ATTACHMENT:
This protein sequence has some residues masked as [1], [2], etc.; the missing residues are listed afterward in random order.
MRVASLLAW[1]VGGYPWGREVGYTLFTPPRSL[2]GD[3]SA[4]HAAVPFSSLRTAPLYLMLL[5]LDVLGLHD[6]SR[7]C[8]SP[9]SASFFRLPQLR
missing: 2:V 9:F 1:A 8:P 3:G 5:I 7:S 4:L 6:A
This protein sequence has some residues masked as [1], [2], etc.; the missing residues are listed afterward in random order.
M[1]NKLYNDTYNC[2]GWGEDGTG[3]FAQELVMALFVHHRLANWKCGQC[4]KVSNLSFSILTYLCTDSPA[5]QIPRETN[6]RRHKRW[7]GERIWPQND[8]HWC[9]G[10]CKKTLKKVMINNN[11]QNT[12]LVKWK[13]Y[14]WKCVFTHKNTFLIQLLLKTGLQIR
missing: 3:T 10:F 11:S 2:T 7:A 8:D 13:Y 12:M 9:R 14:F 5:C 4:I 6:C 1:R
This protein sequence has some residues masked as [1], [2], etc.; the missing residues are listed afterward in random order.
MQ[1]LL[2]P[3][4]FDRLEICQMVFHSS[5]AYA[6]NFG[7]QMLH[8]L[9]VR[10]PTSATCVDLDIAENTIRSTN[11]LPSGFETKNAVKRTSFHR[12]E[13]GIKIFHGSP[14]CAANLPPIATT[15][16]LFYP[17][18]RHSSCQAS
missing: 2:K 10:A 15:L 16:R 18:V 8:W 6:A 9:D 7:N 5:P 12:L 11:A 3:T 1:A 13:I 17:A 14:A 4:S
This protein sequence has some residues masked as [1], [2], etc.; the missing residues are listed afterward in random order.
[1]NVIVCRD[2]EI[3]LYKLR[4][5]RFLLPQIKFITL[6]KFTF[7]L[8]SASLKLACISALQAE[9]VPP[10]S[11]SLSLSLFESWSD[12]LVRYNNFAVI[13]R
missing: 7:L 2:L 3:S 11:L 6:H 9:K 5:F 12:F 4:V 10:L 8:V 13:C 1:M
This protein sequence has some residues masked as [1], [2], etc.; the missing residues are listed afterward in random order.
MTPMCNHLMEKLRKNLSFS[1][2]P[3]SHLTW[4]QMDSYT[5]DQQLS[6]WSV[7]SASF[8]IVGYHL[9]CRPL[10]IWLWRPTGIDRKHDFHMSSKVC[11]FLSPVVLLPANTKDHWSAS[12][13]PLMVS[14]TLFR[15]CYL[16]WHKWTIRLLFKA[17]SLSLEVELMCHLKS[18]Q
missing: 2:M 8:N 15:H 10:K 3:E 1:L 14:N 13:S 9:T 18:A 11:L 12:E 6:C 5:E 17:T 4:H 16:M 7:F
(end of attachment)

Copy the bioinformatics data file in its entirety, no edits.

This protein sequence has some residues masked as [1], [2], etc.; the missing residues are listed afterward in random order.
MRVASLLAW[1]VGGYPWGREVGYTLFTPPRSL[2]GD[3]SA[4]HAAVPFSSLRTAPLYLMLL[5]LDVLGLHD[6]SR[7]C[8]SP[9]SASFFRLPQLR
missing: 2:V 9:F 1:A 8:P 3:G 5:I 7:S 4:L 6:A
This protein sequence has some residues masked as [1], [2], etc.; the missing residues are listed afterward in random order.
M[1]NKLYNDTYNC[2]GWGEDGTG[3]FAQELVMALFVHHRLANWKCGQC[4]KVSNLSFSILTYLCTDSPA[5]QIPRETN[6]RRHKRW[7]GERIWPQND[8]HWC[9]G[10]CKKTLKKVMINNN[11]QNT[12]LVKWK[13]Y[14]WKCVFTHKNTFLIQLLLKTGLQIR
missing: 3:T 10:F 11:S 2:T 7:A 8:D 13:Y 12:M 9:R 14:F 5:C 4:I 6:C 1:R
This protein sequence has some residues masked as [1], [2], etc.; the missing residues are listed afterward in random order.
MQ[1]LL[2]P[3][4]FDRLEICQMVFHSS[5]AYA[6]NFG[7]QMLH[8]L[9]VR[10]PTSATCVDLDIAENTIRSTN[11]LPSGFETKNAVKRTSFHR[12]E[13]GIKIFHGSP[14]CAANLPPIATT[15][16]LFYP[17][18]RHSSCQAS
missing: 2:K 10:A 15:L 16:R 18:V 8:W 6:A 9:D 7:N 5:P 12:L 11:A 3:T 1:A 13:I 17:A 14:A 4:S
This protein sequence has some residues masked as [1], [2], etc.; the missing residues are listed afterward in random order.
[1]NVIVCRD[2]EI[3]LYKLR[4][5]RFLLPQIKFITL[6]KFTF[7]L[8]SASLKLACISALQAE[9]VPP[10]S[11]SLSLSLFESWSD[12]LVRYNNFAVI[13]R
missing: 7:L 2:L 3:S 11:L 6:H 9:K 5:F 12:F 4:V 10:L 8:V 13:C 1:M
This protein sequence has some residues masked as [1], [2], etc.; the missing residues are listed afterward in random order.
MTPMCNHLMEKLRKNLSFS[1][2]P[3]SHLTW[4]QMDSYT[5]DQQLS[6]WSV[7]SASF[8]IVGYHL[9]CRPL[10]IWLWRPTGIDRKHDFHMSSKVC[11]FLSPVVLLPANTKDHWSAS[12][13]PLMVS[14]TLFR[15]CYL[16]WHKWTIRLLFKA[17]SLSLEVELMCHLKS[18]Q
missing: 2:M 8:N 15:H 10:K 3:E 1:L 14:N 13:S 9:T 18:A 11:L 12:E 6:C 5:E 17:T 4:H 16:M 7:F